“This can all be done in a completely closed-loop nature,” Sankaran adds.

Johnson Controls and MIT successfully demonstrated an end-to-end OpenBlue workflow in a case study that theorized increasing the ventilation of an enclosed space could reduce the spread of COVID-19 pathogens while also improving energy efficiency. The collaboration involved creating a physics-based multi-solve machine learning model in Python using a variety of test data sets and then deploying it with the OpenBlue platform to optimize different building environments.

“So, there's a lot of different techniques that we use as part of our AI team, but overall, it's the data and the connectivity that enables us to create a holistic set of offerings that ultimately add value using AI.”

AI’s in the House … and is the House

While impressive, that’s just one vector of AI and ML in the OpenBlue platform. All the data collected by the OpenBlue platform is stored in digital twin format and overlayed onto what’s called a building information map, or BIM. The BIM is an accurate, visual representation of a building complete with assets and alerting functionality that allows users to quickly locate, understand, and react to system failures when they occur.

Zooming back out, as these AI-enabled capabilities evolve they also continue to converge into a comprehensive strategy to address climate change. By combining real-time AI models and the predictive potential of simulating digital twins, building owners and operators will be able to adjust short-term equipment performance; ensure the efficient, green operation of their machinery in the mid-term; and, over the long term, gain insights that help inform the construction of new facilities.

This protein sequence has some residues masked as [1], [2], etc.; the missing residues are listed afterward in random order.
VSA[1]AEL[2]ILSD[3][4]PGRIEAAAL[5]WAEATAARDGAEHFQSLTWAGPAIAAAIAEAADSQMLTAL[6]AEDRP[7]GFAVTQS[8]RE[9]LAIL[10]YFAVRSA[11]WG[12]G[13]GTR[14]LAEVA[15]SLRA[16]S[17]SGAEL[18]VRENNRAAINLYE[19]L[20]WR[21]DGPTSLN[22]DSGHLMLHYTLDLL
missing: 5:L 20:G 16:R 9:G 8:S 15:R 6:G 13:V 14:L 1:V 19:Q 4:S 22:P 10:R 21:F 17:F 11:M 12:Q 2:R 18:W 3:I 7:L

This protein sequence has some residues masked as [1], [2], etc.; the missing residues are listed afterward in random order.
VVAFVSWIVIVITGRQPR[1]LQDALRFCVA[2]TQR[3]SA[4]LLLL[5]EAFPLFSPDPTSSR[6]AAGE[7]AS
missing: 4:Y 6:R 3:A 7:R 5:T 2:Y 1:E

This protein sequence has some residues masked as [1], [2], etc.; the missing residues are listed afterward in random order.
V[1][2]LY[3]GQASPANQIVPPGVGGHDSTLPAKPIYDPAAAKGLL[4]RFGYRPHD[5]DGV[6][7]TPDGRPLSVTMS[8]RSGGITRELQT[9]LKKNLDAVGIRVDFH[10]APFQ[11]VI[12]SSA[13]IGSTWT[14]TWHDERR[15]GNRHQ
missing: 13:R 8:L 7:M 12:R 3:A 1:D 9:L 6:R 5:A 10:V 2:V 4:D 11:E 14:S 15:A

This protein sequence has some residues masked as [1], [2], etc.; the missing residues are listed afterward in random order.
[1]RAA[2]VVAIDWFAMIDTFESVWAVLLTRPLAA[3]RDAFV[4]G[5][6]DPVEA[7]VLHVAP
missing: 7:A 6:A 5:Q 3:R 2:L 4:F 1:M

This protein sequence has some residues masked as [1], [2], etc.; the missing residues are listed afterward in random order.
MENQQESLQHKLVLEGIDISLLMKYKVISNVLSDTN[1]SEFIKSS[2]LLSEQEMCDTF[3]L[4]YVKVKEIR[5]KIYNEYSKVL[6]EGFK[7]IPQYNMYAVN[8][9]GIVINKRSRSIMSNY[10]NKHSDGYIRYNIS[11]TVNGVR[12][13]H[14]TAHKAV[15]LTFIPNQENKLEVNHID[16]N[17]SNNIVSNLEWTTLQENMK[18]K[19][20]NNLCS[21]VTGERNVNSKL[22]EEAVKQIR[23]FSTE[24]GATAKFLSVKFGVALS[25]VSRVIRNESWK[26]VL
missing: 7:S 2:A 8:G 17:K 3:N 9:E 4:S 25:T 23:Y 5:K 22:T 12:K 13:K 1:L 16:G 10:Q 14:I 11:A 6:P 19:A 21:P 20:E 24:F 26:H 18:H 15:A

“We’re constantly monitoring the space with real-time data and we’re taking in inputs like weather data – whether it’s going to be warm or cold outside – and ingesting all that data. We’re actually able to forecast and say, ‘Okay, if I increase the set point to this, because it’s going to be really cold, I can save this much energy.’ Or, ‘If I’m seeing that a chiller is running really heavy and I have a fault on one of my air handling units, I need to go dispatch a technician to fix that air handling unit or adjust that set point remotely so that my chiller isn’t operating as hard as it would be otherwise,’” Sankaran says.

“It’s really the data and the analysis that didn’t exist before that allows you to take action in real time within the building to adjust and really save energy through that process. That is just so powerful when you think about all the different devices that exist in the building and the ability to remove control via your building management system that wasn’t possible without a platform like OpenBlue,” he concludes.

Accenture and Johnson Controls have OpenBlue Innovation Centers across the globe to help tailor the platform and its AI models to customers' energy and emissions reduction objectives. For more information, go to